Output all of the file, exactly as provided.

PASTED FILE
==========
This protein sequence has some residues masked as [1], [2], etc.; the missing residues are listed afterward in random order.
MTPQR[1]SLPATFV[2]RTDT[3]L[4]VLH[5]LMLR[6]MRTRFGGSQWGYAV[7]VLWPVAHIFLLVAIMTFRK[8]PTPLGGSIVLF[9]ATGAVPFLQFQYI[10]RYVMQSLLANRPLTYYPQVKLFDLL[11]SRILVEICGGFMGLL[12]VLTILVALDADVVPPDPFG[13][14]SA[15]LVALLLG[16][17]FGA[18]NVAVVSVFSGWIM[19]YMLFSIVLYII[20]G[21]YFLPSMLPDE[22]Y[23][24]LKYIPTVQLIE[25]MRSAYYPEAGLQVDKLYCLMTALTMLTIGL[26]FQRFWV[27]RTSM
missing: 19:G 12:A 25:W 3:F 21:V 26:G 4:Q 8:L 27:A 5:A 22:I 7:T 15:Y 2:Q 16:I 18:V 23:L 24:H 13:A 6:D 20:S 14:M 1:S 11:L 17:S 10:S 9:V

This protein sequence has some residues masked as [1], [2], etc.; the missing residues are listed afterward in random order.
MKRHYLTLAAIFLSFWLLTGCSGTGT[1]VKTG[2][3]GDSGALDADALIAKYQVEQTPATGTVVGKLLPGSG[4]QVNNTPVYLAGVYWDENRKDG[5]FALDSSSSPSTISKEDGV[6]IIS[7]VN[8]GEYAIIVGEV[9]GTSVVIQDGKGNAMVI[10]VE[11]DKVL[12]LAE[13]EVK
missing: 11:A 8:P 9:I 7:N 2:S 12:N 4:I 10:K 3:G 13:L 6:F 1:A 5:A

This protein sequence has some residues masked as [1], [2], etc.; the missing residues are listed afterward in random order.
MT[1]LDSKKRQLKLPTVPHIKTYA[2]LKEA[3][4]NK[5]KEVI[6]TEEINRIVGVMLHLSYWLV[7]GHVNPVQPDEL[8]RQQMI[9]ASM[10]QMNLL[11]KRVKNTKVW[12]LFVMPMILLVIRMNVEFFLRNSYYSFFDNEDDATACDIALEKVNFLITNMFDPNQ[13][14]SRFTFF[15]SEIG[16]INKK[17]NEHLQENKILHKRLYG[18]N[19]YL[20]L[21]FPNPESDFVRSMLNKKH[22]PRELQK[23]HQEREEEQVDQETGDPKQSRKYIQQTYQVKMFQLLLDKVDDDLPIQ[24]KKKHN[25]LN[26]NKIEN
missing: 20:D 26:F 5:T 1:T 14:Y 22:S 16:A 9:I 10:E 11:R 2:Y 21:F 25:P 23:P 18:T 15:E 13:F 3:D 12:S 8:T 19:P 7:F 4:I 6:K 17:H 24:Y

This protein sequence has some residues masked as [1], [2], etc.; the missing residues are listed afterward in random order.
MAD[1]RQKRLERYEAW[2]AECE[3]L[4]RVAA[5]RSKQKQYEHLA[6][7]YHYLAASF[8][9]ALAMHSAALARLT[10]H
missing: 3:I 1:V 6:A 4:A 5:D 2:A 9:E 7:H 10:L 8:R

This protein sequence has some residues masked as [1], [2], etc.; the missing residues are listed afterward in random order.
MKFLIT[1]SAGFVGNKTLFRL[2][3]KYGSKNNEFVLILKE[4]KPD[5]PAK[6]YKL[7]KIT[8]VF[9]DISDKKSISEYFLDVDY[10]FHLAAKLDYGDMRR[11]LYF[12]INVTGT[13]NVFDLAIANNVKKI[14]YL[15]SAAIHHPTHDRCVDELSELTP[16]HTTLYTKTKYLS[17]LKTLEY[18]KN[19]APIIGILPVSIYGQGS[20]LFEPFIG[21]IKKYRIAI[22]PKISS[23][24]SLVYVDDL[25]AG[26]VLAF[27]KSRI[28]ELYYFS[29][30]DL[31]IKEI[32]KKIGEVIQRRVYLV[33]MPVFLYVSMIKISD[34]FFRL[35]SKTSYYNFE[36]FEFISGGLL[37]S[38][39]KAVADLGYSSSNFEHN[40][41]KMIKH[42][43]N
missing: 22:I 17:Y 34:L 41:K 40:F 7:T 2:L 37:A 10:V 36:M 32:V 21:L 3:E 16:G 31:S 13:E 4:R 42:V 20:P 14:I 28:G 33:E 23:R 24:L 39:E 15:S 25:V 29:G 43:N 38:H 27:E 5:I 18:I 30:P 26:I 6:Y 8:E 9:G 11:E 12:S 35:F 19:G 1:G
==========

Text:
This protein sequence has some residues masked as [1], [2], etc.; the missing residues are listed afterward in random order.
MTPQR[1]SLPATFV[2]RTDT[3]L[4]VLH[5]LMLR[6]MRTRFGGSQWGYAV[7]VLWPVAHIFLLVAIMTFRK[8]PTPLGGSIVLF[9]ATGAVPFLQFQYI[10]RYVMQSLLANRPLTYYPQVKLFDLL[11]SRILVEICGGFMGLL[12]VLTILVALDADVVPPDPFG[13][14]SA[15]LVALLLG[16][17]FGA[18]NVAVVSVFSGWIM[19]YMLFSIVLYII[20]G[21]YFLPSMLPDE[22]Y[23][24]LKYIPTVQLIE[25]MRSAYYPEAGLQVDKLYCLMTALTMLTIGL[26]FQRFWV[27]RTSM
missing: 19:G 12:A 25:W 3:F 21:V 26:G 4:Q 8:L 27:A 5:A 22:I 7:T 15:Y 2:Q 16:I 18:V 23:L 24:H 13:A 6:D 20:S 14:M 1:S 11:L 17:S 10:S 9:V

This protein sequence has some residues masked as [1], [2], etc.; the missing residues are listed afterward in random order.
MKRHYLTLAAIFLSFWLLTGCSGTGT[1]VKTG[2][3]GDSGALDADALIAKYQVEQTPATGTVVGKLLPGSG[4]QVNNTPVYLAGVYWDENRKDG[5]FALDSSSSPSTISKEDGV[6]IIS[7]VN[8]GEYAIIVGEV[9]GTSVVIQDGKGNAMVI[10]VE[11]DKVL[12]LAE[13]EVK
missing: 11:A 8:P 9:I 7:N 2:S 12:N 4:I 10:K 3:G 13:L 6:F 1:A 5:A

This protein sequence has some residues masked as [1], [2], etc.; the missing residues are listed afterward in random order.
MT[1]LDSKKRQLKLPTVPHIKTYA[2]LKEA[3][4]NK[5]KEVI[6]TEEINRIVGVMLHLSYWLV[7]GHVNPVQPDEL[8]RQQMI[9]ASM[10]QMNLL[11]KRVKNTKVW[12]LFVMPMILLVIRMNVEFFLRNSYYSFFDNEDDATACDIALEKVNFLITNMFDPNQ[13][14]SRFTFF[15]SEIG[16]INKK[17]NEHLQENKILHKRLYG[18]N[19]YL[20]L[21]FPNPESDFVRSMLNKKH[22]PRELQK[23]HQEREEEQVDQETGDPKQSRKYIQQTYQVKMFQLLLDKVDDDLPIQ[24]KKKHN[25]LN[26]NKIEN
missing: 20:D 26:F 5:T 1:T 14:Y 22:S 16:A 9:I 10:E 11:R 2:Y 21:F 25:P 23:P 18:T 15:E 13:F 3:D 12:S 8:T 19:P 7:F 4:I 6:K 17:H 24:Y

This protein sequence has some residues masked as [1], [2], etc.; the missing residues are listed afterward in random order.
MAD[1]RQKRLERYEAW[2]AECE[3]L[4]RVAA[5]RSKQKQYEHLA[6][7]YHYLAASF[8][9]ALAMHSAALARLT[10]H
missing: 3:I 1:V 6:A 4:A 5:D 2:A 9:E 7:H 10:L 8:R

This protein sequence has some residues masked as [1], [2], etc.; the missing residues are listed afterward in random order.
MKFLIT[1]SAGFVGNKTLFRL[2][3]KYGSKNNEFVLILKE[4]KPD[5]PAK[6]YKL[7]KIT[8]VF[9]DISDKKSISEYFLDVDY[10]FHLAAKLDYGDMRR[11]LYF[12]INVTGT[13]NVFDLAIANNVKKI[14]YL[15]SAAIHHPTHDRCVDELSELTP[16]HTTLYTKTKYLS[17]LKTLEY[18]KN[19]APIIGILPVSIYGQGS[20]LFEPFIG[21]IKKYRIAI[22]PKISS[23][24]SLVYVDDL[25]AG[26]VLAF[27]KSRI[28]ELYYFS[29][30]DL[31]IKEI[32]KKIGEVIQRRVYLV[33]MPVFLYVSMIKISD[34]FFRL[35]SKTSYYNFE[36]FEFISGGLL[37]S[38][39]KAVADLGYSSSNFEHN[40][41]KMIKH[42][43]N
missing: 22:I 17:Y 34:L 41:K 40:F 7:T 2:L 37:A 10:V 36:M 32:V 21:L 3:E 16:G 31:S 13:E 4:R 42:V 20:P 14:I 28:G 33:E 23:R 24:L 39:E 15:S 25:V 29:G 43:N 38:H 27:E 5:I 18:I 30:P 26:I 6:Y 8:E 9:G 11:E 12:S 35:F 19:G 1:G